Something I know about myself is that I am very capable. Extremely capable in fact. I've always been really practical and able to work out how to do things, even before YouTube gave us a video guide to everything you could imagine ever needing to know.
When I became a single parent I quickly discovered what I'd unconsciously relied on my husband for. Like a spider in the bathroom, or a screw that I couldn't tighten, or something I couldn't reach. Living alone with young children meant I had to overcome my fear of spiders, and find ways to manage those tasks that previously I didn't have the strength to complete. Power tools are certainly an independent woman's best friend. How liberating it is to no longer need strength, but instead to use skill to complete a difficult task.
But, the downside of being so capable is that I have lost the art of asking for help. Maybe I never really had it. It's not in my genes. Listening to my parents yesterday I heard their pride in being self-sufficient and not relying on volunteers, friends or family to deliver supplies to them.
Back in the mid 2000's I took the huge step of employing a weekly cleaner. It went against everything I believed. If I could do a task myself, then I should. Cleaning was an essential part of running a home and having a cleaner was an indulgence for the wealthy and lazy. Yes, that's what was going on in my head. If I couldn't single-handedly raise two children, run a business and keep my house clean I was somehow failing at being a woman.
My overriding memory of returning home after the cleaners had been was one of huge relief. Enormous. I can feel it in my body now, opening the front door, being hit by the smell of 'clean' (maybe it was furniture polish) and feeling my shoulders drop, the anxiety fade a little, and the sensation of a warm hug from my home, knowing that all this had happened and I hadn't had to do it myself.
The relief, the feeling of being cared for, the sense that I wasn't really all alone in the world having to take care of everything, was palpable. I am so grateful to those two women who'd come every week and fill the house with joy as they busied themselves with the cleaning while chatting away and laughing with each other. It was part of the arrangement that I had to be out - they knew how they liked to work. How brilliant, they knew what they needed, and were clear with clients from the outset.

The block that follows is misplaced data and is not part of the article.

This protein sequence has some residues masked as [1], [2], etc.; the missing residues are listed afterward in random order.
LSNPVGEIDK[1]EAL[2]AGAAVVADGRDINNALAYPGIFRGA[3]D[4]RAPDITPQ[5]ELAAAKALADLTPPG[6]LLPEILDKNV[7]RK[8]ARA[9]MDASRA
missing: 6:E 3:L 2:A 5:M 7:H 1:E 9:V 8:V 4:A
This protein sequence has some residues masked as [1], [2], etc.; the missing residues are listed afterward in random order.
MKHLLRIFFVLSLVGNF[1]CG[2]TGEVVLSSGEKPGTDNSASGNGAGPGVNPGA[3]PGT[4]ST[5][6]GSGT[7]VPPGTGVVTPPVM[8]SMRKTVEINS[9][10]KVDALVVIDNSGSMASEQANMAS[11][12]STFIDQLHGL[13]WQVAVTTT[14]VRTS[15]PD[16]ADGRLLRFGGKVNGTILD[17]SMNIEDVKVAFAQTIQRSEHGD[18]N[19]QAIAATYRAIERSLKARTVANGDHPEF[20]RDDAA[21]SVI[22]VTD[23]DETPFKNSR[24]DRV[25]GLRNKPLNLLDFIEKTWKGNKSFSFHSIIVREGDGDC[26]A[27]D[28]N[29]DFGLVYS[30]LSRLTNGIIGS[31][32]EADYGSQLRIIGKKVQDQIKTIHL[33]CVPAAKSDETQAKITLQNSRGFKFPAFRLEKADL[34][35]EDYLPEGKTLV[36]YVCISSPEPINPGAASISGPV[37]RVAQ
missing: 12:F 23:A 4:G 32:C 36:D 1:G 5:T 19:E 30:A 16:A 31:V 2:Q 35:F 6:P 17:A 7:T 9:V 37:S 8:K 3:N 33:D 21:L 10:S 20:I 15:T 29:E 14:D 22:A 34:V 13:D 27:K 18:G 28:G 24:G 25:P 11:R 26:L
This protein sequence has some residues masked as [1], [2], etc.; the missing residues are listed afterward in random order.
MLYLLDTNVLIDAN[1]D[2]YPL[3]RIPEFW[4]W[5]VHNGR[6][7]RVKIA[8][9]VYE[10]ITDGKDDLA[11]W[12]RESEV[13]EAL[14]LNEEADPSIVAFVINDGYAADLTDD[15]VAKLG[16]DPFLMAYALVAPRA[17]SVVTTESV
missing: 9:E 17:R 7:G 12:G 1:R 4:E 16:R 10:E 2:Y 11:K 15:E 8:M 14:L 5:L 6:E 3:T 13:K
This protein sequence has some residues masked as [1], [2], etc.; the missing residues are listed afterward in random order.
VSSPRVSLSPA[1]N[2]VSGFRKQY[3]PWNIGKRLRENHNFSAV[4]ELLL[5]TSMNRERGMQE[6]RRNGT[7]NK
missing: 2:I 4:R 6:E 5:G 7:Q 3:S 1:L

I'm reminded of this now because I have been struggling these past couple of weeks. I am exhausted, and alone. Everything that needs to be done is down to me. Everything. From food shopping, to cooking, to washing up, to cleaning, to feeding the dog, walking the dog, cutting the grass, doing my work, calling my sons, calling my parents, calling my sister. All of it.
Mainly that's okay. But when I get tired, overwhelmed and am really feeling the impact of 6 weeks without a hug, I begin to see what I am up to. Little miss independent. I can do it all by myself. I can. And I will.
To ask for help feels so vulnerable. So I don't. I don't even know what help I could get right now. I tried to get shopping delivered but there are no slots available. A man was meant to come and cut the grass but didn't show up. The dog hasn't worked out how to pick up his own poo, or open the door to go out for a wee. My sons only call me when they want something.
I have one amazing friend who has really kept me going with regular messages and calls, and she listens to me. She really listens and gives me time to speak. She doesn't try to fix things, she allows me to be heard, to speak out all the stuff that is going on in my head, which usually has no outlet other than the dog. This listening really matters. It is so important to have someone who will listen. Unconditionally. With no need to fix a problem, or take on responsibility for feelings, or blame themselves for not being better.
As someone whose work is all about giving others time and attention, it shouldn't really come as a surprise to me that I need to feel heard too. Sometimes all I need is for it to be about me. Even writing that feels shocking to admit. But it is true and is essential for my emotional and mental well-being.
I can put a very brave face on, I can see the positive in everything. It's my nature, a default setting I have learned to adopt, as generally, it makes life a whole lot more pleasurable. And maybe, that's what people see, and I don't let you (or even admit it to myself) that the reality of being alone, either now, or when life was 'normal' is not what I actually want. Yes, I can manage, I can adapt and make the best of it, even let you know how lucky I am, but really all I want is someone to love me and to give me a hug.
This feels really vulnerable to have shared, but also feels really important. I know I am not alone in my struggle, and that we are each dealing with our own issues around lock-down life at this time. And, in the sharing of it, I already feel lighter and more able to see what it is I need.
What might be bothering you at this weird time? Do you find yourself playing a familiar or expected role, perhaps unconsciously, when actually inside there is a part of you that really wants something different?
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